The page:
Attending to the Literary The Distinctiveness of Literature
Attending to the Literary: The Distinctiveness of Literature is a foray into current debates about the nature of the literary. What is literary? Is literarity a thing? Are there still aesthetic standards of taste? Is the category of literary aesthetics an obstacle to understanding the uses of literature? What does it mean to count the reading of literature as an experience in its own right? What would be the deficits to human experience without literature?
Attending to the Literary addresses all of these questions with a view to challenging the notion of literarity as merely representative of experience. On the contrary, Alan Singer shows how literarity is an enacting of experience. Through close readings of an eclectic repertoire of literary sentences – culled from the genres of fiction, poetry, and drama – Singer demonstrates how syntax stages human capacities for attending ever more consequentially to the world of practical experience. These stagings of forms of attention involve readers in the drama of reason-giving and expand the possibilities of rational imagination.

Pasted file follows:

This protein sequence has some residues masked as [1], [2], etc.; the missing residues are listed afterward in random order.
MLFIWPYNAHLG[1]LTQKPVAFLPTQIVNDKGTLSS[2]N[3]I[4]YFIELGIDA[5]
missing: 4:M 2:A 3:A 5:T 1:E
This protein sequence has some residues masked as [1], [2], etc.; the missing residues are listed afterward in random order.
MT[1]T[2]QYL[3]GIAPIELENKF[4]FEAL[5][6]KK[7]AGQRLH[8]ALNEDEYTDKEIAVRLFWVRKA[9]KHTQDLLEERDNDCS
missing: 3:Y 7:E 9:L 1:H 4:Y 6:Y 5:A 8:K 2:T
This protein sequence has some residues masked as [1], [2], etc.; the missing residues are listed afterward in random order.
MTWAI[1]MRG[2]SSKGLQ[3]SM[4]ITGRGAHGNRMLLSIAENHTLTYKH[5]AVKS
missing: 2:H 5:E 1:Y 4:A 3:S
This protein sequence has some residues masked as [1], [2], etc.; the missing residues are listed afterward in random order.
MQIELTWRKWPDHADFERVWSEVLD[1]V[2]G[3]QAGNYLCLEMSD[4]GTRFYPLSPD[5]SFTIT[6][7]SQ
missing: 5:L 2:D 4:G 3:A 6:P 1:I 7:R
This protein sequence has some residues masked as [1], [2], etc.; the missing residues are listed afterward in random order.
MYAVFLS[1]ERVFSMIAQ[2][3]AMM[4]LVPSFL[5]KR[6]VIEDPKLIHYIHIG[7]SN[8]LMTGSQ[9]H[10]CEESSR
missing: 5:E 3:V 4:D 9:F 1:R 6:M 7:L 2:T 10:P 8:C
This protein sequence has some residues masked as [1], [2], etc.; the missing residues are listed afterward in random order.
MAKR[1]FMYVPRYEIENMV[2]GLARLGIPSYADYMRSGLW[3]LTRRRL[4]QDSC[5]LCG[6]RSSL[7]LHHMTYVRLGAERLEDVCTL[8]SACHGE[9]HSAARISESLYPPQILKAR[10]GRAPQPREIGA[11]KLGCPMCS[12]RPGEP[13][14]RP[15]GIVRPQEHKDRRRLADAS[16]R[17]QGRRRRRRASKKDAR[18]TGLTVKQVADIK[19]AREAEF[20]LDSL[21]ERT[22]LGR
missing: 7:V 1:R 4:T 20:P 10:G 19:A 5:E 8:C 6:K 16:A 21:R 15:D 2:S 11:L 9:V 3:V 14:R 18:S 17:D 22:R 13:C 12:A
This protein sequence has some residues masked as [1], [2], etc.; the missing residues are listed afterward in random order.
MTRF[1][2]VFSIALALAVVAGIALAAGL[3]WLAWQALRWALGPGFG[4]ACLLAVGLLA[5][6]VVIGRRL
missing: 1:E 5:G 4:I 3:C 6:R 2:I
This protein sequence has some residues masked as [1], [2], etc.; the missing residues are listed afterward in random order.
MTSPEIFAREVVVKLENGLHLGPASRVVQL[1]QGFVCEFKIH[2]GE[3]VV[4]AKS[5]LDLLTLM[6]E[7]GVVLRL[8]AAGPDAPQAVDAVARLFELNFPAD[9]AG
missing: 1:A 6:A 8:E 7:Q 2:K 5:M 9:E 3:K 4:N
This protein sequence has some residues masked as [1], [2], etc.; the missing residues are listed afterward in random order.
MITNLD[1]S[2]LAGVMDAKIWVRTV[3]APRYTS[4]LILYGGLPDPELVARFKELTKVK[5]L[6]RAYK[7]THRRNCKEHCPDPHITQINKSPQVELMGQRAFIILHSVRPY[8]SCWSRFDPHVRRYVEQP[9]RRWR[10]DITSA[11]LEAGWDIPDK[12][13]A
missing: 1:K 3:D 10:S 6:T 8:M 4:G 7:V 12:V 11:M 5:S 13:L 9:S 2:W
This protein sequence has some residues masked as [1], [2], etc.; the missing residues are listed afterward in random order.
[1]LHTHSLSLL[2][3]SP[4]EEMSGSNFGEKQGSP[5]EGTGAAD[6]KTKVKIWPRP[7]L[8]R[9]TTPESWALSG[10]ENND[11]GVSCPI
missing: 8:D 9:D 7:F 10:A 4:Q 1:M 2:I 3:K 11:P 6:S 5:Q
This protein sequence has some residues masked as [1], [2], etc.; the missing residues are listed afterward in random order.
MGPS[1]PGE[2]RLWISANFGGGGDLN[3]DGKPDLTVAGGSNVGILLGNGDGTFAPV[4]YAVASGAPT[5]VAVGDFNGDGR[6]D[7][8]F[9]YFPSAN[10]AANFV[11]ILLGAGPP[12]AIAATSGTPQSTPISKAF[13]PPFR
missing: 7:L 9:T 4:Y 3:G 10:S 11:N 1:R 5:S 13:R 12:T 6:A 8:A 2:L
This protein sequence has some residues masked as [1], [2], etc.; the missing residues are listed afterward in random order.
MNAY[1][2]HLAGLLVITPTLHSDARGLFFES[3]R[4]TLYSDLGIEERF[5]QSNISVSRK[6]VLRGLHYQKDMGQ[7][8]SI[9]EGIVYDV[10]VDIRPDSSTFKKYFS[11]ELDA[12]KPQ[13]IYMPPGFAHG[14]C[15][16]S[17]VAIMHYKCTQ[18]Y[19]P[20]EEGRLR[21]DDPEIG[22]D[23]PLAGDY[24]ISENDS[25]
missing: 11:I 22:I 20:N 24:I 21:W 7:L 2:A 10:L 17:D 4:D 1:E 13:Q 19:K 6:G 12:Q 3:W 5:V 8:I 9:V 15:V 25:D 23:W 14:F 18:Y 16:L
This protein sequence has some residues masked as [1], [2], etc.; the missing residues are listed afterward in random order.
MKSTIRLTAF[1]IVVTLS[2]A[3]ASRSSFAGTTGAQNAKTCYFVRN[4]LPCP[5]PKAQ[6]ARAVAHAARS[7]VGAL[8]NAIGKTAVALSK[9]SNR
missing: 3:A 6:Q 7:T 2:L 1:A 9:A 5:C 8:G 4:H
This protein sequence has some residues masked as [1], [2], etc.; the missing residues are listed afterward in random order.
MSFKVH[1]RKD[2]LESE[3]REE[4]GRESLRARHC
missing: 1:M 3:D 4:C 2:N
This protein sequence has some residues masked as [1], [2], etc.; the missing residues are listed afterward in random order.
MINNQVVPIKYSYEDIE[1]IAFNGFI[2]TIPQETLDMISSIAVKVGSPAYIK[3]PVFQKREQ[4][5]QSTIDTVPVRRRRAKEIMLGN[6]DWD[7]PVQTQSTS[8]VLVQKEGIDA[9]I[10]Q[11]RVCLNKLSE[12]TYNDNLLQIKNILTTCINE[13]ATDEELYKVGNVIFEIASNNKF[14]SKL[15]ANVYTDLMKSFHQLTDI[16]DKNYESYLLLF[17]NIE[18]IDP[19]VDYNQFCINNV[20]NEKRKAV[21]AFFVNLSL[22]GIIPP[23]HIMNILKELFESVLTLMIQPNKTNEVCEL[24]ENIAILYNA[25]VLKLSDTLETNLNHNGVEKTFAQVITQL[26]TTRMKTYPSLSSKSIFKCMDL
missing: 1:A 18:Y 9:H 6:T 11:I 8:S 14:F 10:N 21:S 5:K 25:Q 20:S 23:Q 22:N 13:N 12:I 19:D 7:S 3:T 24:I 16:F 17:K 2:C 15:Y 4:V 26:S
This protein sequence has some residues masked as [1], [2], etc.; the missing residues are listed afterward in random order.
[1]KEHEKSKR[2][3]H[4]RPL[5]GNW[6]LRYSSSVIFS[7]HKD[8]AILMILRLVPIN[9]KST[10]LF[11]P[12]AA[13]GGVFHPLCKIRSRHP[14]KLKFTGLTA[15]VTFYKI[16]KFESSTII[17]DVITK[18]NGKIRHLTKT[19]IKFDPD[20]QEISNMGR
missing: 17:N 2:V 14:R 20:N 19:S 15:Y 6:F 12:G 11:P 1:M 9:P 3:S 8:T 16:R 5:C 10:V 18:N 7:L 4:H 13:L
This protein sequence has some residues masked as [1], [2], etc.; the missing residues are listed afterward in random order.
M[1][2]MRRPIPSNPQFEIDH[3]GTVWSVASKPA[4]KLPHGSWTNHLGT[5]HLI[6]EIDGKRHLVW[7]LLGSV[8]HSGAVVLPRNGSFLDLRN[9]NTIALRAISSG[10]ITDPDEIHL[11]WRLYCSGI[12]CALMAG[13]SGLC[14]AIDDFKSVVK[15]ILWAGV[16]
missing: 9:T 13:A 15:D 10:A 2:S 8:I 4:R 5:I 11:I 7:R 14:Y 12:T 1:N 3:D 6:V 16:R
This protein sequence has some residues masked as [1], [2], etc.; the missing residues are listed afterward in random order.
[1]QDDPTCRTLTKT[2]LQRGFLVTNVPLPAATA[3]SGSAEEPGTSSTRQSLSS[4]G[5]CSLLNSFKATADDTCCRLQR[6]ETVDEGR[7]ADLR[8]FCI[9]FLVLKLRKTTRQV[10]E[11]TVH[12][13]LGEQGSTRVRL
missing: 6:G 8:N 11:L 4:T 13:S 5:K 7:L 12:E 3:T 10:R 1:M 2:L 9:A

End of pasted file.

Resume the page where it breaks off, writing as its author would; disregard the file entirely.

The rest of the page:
Attending to the Literary speaks to a broad audience of readers for whom the question "Does literature matter?" remains an urgent intellectual challenge.
Introduction: Literature as Staging for Human Capacities: Snarling the Allegory
- The Mirror of Attention: Affording Literarity
- Sense and Sentences: Writing the Prose of the World
- Reading for Experience: The Compositional Ethos
- The Potentiality of the Reader
- Literarity and Possibility